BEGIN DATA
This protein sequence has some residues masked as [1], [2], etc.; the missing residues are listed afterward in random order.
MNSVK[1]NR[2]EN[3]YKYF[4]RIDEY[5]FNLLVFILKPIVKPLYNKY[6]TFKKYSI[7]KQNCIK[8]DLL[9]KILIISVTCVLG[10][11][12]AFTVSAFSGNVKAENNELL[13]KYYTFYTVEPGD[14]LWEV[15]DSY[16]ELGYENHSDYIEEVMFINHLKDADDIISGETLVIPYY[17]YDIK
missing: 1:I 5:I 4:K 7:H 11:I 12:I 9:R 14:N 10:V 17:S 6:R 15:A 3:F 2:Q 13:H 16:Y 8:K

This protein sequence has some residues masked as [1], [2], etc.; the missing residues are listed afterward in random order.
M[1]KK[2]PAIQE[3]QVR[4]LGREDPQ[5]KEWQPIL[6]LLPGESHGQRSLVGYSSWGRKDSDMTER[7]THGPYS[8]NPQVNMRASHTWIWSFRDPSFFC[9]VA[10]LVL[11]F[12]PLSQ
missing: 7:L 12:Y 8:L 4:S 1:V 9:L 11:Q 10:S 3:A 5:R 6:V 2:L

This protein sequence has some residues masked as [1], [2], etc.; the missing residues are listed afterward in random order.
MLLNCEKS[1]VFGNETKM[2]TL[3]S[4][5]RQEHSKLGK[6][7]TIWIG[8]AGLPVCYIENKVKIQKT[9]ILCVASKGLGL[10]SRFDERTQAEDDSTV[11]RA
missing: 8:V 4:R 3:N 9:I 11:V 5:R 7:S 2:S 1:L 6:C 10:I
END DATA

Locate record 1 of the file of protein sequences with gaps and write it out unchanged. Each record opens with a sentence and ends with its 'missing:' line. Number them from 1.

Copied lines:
This protein sequence has some residues masked as [1], [2], etc.; the missing residues are listed afterward in random order.
MNSVK[1]NR[2]EN[3]YKYF[4]RIDEY[5]FNLLVFILKPIVKPLYNKY[6]TFKKYSI[7]KQNCIK[8]DLL[9]KILIISVTCVLG[10][11][12]AFTVSAFSGNVKAENNELL[13]KYYTFYTVEPGD[14]LWEV[15]DSY[16]ELGYENHSDYIEEVMFINHLKDADDIISGETLVIPYY[17]YDIK
missing: 1:I 5:I 4:K 7:H 11:I 12:I 9:R 14:N 10:V 17:S 6:R 15:A 3:F 2:Q 13:H 16:Y 8:K